Home » Ripple vs. SEC: John Deaton Highlights Weaknesses in SEC’s Case Against XRP

Ripple vs. SEC: John Deaton Highlights Weaknesses in SEC’s Case Against XRP

Ripple's strong legal defense has put the SEC in a challenging position, with the outcome of the case hanging in the balance.

by Isaac lane
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Recently, prominent lawyer John Deaton, Founder of CryptolawUS and representative of XRP holders, along with crypto enthusiast Nietzbux, have raised important questions regarding the U.S. Securities and Exchange Commission’s (SEC) case against Ripple. Their observations shed light on the SEC’s difficulties in making a convincing argument that XRP should be classified as a security.

Challenging the Howey Test Requirements

Nietzbux’s analysis suggests that Ripple’s legal defense has exposed shortcomings in the SEC’s case, particularly in relation to the Howey Test. This test is vital in determining whether an asset qualifies as a security, and Nietzbux argues that not all the Howey Test requirements were met, which is a crucial point for the SEC to prove.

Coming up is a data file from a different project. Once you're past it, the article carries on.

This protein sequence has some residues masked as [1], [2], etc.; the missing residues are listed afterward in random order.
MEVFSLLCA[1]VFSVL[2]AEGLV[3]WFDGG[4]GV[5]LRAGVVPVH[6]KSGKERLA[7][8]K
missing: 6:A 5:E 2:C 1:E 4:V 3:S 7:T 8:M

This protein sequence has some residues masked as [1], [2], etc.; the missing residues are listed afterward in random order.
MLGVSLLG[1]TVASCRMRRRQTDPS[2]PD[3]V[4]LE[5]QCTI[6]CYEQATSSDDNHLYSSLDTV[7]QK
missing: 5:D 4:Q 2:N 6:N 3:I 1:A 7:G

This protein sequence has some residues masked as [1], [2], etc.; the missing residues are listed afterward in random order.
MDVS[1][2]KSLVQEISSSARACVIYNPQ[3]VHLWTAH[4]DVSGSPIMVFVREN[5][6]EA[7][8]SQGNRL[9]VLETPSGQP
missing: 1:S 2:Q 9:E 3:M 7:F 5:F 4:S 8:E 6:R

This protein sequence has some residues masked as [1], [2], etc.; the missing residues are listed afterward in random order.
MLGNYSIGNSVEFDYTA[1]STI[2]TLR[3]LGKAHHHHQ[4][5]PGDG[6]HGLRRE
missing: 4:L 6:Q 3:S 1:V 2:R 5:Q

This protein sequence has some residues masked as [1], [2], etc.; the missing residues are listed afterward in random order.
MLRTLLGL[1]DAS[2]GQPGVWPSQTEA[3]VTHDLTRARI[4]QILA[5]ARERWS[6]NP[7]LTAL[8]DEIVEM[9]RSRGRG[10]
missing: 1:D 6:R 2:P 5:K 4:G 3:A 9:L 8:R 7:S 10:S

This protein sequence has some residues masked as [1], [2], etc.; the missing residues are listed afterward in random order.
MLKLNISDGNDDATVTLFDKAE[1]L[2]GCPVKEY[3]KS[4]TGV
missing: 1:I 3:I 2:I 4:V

John Deaton’s Critical Amicus Brief

John Deaton submitted an amicus brief that critically examined the SEC’s case. He pointed out several weaknesses, including the SEC’s reliance on outdated and speculative evidence. For instance, the SEC referenced a 2014 tweet by Chris Larsen, Ripple’s co-founder, but failed to provide evidence that any of the six named XRP holders in their motion to intervene were active on Twitter in 2014.

Additionally, Deaton highlighted that the SEC used a 2014 brochure aimed at potential investors as evidence, but failed to establish that these investors actually relied on the brochure when purchasing XRP. Deaton also discredited the SEC’s reliance on Ripple’s website as evidence, noting that other non-Ripple entities, like CNBC, provided similar information.

Questioning the SEC’s Motives

In a thought-provoking conclusion, John Deaton questioned the true motivations behind the SEC’s case, suggesting it may have been “dead in the water from the start.” This raises concerns about whether the SEC’s objectives in this high-profile case extend beyond upholding securities laws.

Nietzbux echoed Deaton’s arguments, asserting that the SEC was “out-lawyered” by Ripple. He stated that the SEC appeared to be “objectively wrong on the facts.” Ultimately, the core issue seems to revolve around the SEC’s ability to convince the courts, rather than the simple classification of XRP as a security.

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